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NIOSH Respiratory Diseases Research Program

Evidence Package for the National Academies' Review 2006-2007

NIOSH Programs > Respiratory Diseases > Evidence Package > 2. Introduction to the Program

2.2 History

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RDRP cuts across essentially all of NIOSH. Thus, the history of RDRP parallels the history of NIOSH itself. As noted in chapter 1, from its very beginnings, NIOSH has had a strong focus on the respiratory problems of coal miners. After the creation of NIOSH by the Occupational Safety and Health Act of 1970, the Appalachian Laboratory for Occupational Respiratory Diseases (ALFORD) became part of the newly-formed organization. Located in the Appalachian coal mining region in Morgantown, WV, ALFORD had earlier assumed responsibilities for coal workers’ chest x-ray surveillance, autopsy studies, and research as specified in the Coal Act of 1969. ALFORD subsequently became the Appalachian Laboratory for Occupational Safety and Health (ALOSH) in 1976. One component of ALOSH, the Division of Respiratory Disease Studies (DRDS), assumed ALFORD’s responsibilities for research and prevention of respiratory diseases in coal miners and has continued activities in this area, as well as other areas of occupational respiratory disease, to the present.

As a result of the Coal Act, respirator certification and research have also been an important focus from the very beginning of NIOSH. This work was initially conducted at ALFORD and then transferred to the Division of Safety Research (DSR), a component of ALOSH, in 1976. As the result of reorganization, from 1997 through 2001 this activity was based in DRDS. It moved to the newly-created NPPTL in Bruceton, PA (near Pittsburgh) in 2001. NPPTL is now the leading RDRP resource in respiratory protection.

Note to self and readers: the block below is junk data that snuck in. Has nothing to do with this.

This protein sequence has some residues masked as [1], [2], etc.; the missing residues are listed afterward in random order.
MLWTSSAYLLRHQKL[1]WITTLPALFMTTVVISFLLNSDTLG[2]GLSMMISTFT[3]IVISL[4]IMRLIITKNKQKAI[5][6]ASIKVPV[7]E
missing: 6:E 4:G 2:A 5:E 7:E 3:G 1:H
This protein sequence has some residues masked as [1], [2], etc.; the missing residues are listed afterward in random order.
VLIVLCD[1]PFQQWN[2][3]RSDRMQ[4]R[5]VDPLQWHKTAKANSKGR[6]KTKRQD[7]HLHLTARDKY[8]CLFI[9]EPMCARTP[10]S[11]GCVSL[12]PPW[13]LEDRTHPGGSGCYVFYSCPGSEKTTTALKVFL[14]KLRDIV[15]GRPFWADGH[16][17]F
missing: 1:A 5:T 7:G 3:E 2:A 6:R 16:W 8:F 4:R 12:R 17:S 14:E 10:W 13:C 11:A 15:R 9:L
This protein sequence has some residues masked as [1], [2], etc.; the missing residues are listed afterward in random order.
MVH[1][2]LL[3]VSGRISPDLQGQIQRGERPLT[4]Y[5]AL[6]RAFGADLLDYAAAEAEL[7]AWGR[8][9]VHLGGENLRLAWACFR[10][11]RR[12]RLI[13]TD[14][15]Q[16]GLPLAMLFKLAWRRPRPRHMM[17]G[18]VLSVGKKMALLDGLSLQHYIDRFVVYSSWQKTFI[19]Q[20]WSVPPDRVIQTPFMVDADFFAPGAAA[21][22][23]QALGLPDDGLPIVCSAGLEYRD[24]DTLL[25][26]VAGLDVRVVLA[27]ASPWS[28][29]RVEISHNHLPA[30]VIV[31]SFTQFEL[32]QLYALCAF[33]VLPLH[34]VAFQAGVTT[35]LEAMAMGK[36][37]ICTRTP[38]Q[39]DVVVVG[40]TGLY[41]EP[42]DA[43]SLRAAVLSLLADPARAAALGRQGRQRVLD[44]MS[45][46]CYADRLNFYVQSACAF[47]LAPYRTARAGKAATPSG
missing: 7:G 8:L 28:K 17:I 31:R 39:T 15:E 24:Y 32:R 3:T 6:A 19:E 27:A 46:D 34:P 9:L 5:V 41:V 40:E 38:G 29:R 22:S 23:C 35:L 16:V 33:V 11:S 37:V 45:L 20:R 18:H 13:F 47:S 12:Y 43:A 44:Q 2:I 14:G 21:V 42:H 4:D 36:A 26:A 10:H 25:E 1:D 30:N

RDRP components in Cincinnati, OH, were also created after the Occupational Safety and Health Act of 1970. Among their other contributions, the Division of Physical Sciences and Engineering (DPSE) and the Division of Biological and Behavioral Sciences (DBBS) both made important contributions to the development of analytical capabilities and the NIOSH Manual of Analytical Methods (NMAM). DPSE and DBBS were combined to form a new Division of Applied Research and Technology (DART) in 2000. DART continues to be a key focus within RDRP of expertise in exposure assessment, analytical methods development, and control technologies. Another key group based in Cincinnati from the beginnings of NIOSH is the Division of Surveillance, Hazard Evaluations and Field Studies (DSHEFS). The Hazard Evaluation and Technical Assistance Branch and Industry-Wide Studies Branch of DSHEFS have conducted numerous short-term and long-term field studies relevant to respiratory diseases, respectively. DSHEFS has made important contributions in understanding the adverse health effects of exposures such as asbestos, silica, and respiratory carcinogens. Another key RDRP component established in Cincinnati in 1996 is the Education and Information Division (EID). This group plays a critical role in conducting the risk assessments needed as the basis for authoritative recommendations and in coordinating development of documents making authoritative recommendations. EID also plays a vital role in health communications both via traditional media and via the newer electronic media.

Two key RDRP elements were added to NIOSH in 1996. The newly-created HELD occupying a new 167,000 square-foot research facility. HELD is the NIOSH focus for basic bench laboratory research, including much basic toxicology research relevant to respiratory diseases. It also conducts engineering and exposure assessment research relevant to respiratory diseases. It is the only component of RDRP with the ability to conduct in-house studies involving the use of laboratory animals.

Also in 1996, the Pittsburgh Research Laboratory (PRL) and the Spokane Research Laboratory (SRL) were added to NIOSH when components of the former U.S. Bureau of Mines were administratively assigned to NIOSH that year. These mining-focused research groups have added substantially to the capacity and outputs of RDRP, particularly in the area of mining engineering control technology for respiratory hazards.